Then on to the second set where, I confess, your humble reviewer somewhat abandoned the written form and gave in to bonhomie, joie de vivre and those seductive pleasures of Bacchus for which our species has such weakness. And so suffice it to say that there was mesmerising music, dizzying dancing and a very late bedtime for all and sundry. Just grand!

Check out Jez and The Djukella Orchestra here >>

Check out The Mnemonics on Facebook here >>

Review by Mick Pritchard

Photos by Caroline Tosin and Roy Campbell











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Letham Nights #55 – The Railsplitters

December 10th, 2017
by Letham Nights

The Return of the Railsplitters!

And introducing Steph Fraser

Saturday 27th January 2018

Doors 7.30 until Midnight

Folks, don’t delay – this one is going to sell out.  For sure… IS SOLD OUT!!


Tickets Here>>

The Railsplitters bring their high energy brand of unconventional bluegrass from Boulder, Colorado back to the village! Although rooted in traditional bluegrass and old time music, The Railsplitters push the boundaries of those genres in every sense.

Look forward to hearing lush harmonies, instrumental virtuosity and non-conformist songwriting. This hugely entertaining band draws on a range of influences including folk/roots, Americana, modern pop and rock & roll as well as bluegrass pioneers like Bill Monroe and Earl Scruggs. Featuring banjo, mandolin, fiddle, guitar and upright bass, The Railsplitters have the kind of raw power that will knock your socks off! The line-up features Mississippi-born Lauren Stovall and her luminous vocals in the lead, Dusty Rider’s melodically intricate banjo licks, Peter Sharpe’s Brazilian and bluesy flair on mandolin, Joe D’Esposito’s New England and Italian-inspired fiddling and the ever-so-groovy Jean-Luc Davis on the double bass.

Check this out!

Having got their career off to a flying start by winning the band competition at the popular and influential Rockygrass festival, The Railsplitters have spent much of the last few years on the road honing their craft. With three albums and two extensive UK tours under their belts, the band has received rave reviews on both sides of the Atlantic for their songwriting talent, outstanding vocals and exceptional musical range. Though they operate with the instrumentation of a bluegrass band, The Railsplitters are making music totally unlimited by tradition. This is music for the open road, the open dance floor, and open ears – music of the American West, made for all.

Startlingly original and very exciting to listen to” – Bluegrass Today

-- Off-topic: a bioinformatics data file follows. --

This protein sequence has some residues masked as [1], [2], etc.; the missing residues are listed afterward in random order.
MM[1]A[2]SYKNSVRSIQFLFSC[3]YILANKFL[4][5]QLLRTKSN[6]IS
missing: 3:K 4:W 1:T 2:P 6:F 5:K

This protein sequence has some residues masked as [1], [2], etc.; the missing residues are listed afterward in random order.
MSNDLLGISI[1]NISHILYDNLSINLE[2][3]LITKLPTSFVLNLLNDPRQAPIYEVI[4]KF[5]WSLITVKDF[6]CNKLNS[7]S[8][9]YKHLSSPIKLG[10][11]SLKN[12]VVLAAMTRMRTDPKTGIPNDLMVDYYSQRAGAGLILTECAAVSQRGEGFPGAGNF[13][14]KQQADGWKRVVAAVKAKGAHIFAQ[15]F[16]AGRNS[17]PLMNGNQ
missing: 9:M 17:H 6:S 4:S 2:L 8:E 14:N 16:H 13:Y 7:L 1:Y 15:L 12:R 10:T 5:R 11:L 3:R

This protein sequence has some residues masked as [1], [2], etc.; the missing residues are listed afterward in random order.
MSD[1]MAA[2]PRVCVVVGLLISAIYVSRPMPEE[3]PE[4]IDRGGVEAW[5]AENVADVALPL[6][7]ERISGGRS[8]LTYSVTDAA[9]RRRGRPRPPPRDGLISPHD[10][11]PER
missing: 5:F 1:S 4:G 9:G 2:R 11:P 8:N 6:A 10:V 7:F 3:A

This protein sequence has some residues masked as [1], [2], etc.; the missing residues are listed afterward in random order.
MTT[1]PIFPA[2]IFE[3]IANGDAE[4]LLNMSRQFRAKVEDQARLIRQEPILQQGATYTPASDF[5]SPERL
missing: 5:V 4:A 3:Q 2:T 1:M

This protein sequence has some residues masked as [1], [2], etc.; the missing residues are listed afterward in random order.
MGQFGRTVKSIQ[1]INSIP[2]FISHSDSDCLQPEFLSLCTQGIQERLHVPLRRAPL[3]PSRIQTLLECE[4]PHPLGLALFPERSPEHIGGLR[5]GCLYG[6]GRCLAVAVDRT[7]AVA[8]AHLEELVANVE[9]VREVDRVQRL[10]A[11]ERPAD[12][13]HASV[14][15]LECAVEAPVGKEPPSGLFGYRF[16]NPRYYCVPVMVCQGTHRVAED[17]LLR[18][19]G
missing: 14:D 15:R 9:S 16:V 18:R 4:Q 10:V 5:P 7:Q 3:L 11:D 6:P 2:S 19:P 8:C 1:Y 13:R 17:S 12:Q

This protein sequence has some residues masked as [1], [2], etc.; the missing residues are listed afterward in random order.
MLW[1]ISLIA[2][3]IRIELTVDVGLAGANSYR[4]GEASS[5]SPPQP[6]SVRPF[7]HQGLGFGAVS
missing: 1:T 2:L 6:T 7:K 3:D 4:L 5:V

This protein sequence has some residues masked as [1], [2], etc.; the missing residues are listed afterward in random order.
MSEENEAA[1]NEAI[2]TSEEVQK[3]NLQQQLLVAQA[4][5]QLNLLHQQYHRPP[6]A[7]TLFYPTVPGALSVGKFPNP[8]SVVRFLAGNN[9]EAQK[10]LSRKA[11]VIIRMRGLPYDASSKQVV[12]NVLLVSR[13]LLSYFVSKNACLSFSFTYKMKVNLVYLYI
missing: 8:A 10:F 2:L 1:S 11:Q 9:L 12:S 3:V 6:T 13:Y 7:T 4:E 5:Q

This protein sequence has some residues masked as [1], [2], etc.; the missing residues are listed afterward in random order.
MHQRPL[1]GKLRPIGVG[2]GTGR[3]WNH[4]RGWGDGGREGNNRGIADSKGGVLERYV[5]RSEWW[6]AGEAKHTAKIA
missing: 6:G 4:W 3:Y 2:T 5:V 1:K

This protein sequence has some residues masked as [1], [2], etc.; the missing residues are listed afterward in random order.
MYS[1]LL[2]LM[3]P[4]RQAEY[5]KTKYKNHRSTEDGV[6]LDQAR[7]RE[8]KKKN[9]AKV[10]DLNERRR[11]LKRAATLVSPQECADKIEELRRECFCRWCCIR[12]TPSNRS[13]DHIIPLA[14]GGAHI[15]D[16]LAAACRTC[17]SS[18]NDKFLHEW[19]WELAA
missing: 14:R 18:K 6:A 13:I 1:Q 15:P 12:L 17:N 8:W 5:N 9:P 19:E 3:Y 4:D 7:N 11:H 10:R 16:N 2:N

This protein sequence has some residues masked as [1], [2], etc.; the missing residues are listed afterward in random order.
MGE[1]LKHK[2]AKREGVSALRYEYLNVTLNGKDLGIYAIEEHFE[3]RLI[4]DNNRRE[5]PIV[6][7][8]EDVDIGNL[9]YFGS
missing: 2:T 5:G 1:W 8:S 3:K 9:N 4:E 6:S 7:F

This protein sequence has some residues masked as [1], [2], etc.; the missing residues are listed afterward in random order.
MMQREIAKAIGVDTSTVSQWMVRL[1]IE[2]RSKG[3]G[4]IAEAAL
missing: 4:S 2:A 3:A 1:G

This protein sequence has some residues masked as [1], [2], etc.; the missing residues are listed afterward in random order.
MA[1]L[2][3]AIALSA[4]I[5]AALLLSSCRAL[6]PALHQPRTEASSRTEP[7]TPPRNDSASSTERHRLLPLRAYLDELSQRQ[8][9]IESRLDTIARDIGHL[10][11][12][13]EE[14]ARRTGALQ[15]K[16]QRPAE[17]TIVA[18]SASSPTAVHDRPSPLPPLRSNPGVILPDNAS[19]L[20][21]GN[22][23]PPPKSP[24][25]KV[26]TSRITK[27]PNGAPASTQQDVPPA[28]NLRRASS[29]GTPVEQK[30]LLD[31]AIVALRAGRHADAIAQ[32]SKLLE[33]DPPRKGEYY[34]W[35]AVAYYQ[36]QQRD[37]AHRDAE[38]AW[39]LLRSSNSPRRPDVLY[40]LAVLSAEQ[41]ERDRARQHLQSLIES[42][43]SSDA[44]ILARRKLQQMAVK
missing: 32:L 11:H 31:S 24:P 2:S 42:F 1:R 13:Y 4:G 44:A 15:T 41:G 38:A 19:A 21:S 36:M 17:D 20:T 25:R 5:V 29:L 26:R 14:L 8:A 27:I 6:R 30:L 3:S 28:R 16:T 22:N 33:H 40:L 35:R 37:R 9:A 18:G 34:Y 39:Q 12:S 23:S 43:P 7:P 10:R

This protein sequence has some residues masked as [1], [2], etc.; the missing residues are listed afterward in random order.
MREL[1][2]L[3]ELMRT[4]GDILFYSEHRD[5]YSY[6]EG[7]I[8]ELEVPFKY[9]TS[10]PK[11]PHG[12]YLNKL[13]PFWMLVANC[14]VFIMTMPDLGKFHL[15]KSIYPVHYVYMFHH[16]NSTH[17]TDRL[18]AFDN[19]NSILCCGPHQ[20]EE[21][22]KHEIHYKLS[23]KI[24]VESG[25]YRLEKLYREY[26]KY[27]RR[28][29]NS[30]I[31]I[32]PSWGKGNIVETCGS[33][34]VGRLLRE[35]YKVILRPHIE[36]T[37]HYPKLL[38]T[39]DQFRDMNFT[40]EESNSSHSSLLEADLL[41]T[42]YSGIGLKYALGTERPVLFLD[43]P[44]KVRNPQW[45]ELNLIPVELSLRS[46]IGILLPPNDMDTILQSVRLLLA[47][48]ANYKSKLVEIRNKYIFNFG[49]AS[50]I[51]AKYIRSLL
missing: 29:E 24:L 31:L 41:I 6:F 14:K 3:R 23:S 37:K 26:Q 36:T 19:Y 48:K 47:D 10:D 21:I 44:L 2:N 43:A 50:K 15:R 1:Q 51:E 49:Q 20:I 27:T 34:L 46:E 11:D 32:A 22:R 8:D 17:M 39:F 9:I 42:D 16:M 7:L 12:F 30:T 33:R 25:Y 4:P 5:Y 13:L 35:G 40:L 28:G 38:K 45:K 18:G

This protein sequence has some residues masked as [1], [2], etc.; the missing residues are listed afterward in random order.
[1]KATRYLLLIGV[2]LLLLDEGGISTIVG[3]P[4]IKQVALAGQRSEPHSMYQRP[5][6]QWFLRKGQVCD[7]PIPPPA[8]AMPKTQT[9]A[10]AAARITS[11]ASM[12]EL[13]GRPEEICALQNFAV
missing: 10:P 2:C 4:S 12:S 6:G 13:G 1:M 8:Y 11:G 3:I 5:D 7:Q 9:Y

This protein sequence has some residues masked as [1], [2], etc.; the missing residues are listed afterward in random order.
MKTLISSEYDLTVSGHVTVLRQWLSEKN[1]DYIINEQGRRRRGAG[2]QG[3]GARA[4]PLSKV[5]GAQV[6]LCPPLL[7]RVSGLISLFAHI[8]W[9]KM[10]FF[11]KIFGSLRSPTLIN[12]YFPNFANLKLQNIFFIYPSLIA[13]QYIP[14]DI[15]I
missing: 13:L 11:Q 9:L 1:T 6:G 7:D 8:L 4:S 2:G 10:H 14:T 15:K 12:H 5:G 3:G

The Railsplitters embody two of my favorite musical elements: high quality musicianship and great original songs. They use both to make them, without a doubt, one of the best bluegrass bands to emerge in the last few years.” Andy Hall, The Infamous Stringdusters

Introducing Steph Fraser

And we are delighted and excited to welcome Steph Fraser to open the evening. Steph, originally from Blackpool has been playing live for ten years and is now based in Scotland. At 15 she toured Ontario Canada, making her showcase at Canadian Music week. Steph signed a deal with Island Records at 19 however parted company with the label at 21. Since then she has toured across Europe, lived and played in Nashville and was part of a band which supported Mumford and Sons. She continues to perform and record independently. Her extraordinary, haunting voice has depth, range, power and tenderness, hooking you into her beautiful lyrical melodies.  Check her out here >>

and here…

It’s going to be quite an evening!

Tickets Here>>

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Letham Nights #54 – Jez Hellard and the Djukella Orchestra

November 9th, 2017
by Letham Nights

Saturday 9th December

Doors at 7.30, Music from 8pm – Midnight

RETURN OF THE JEZ!  And this time he’s bringing the orchestra!


Tickets Here>>

Much loved balladeer and folk warrior, Jez Hellard, returns to Letham Nights in style, this time bringing an amazing trio of troubadours, The Djukella Orchestra to entertain you and sting you into action.  The band have prepared a whole set of beautiful music as he says: “specially designed to counteract the effects of Trump, Armageddon, talent shows, fracking, dolphinoplasty, Paul Nuttalls and the curse of magnetic lettering, and to encourage you to walk with a charismatic sophistication to your step”. The Djukella Orchestra includes some of the finest young instrumentalists on the UK folk scene.  They will offer you an aural cornucopia of ballads, jigs, and reels as well as some rumba, tango and reggae, from their latest live release D’rect From The Shire all designed to make you dance like a dervish.

As you will remember if you were at his previous Letham Nights performances, Jez Hellard is a singer of potent songs, a virtuoso guitarist and a simply stunning, smoking harmonica player. His lyrics are often stinging political swipes at the establishment, railing at the injustices of current and past events.  Add to this some silky double-bass and fiery fiddling and you have a blend of virtuoso musicianship, witty political comment and a deep repertoire of powerful songs that will leave you breathless.  So, get a move on and get booked!

Tickets Here>>

Opening set from The Mnemonics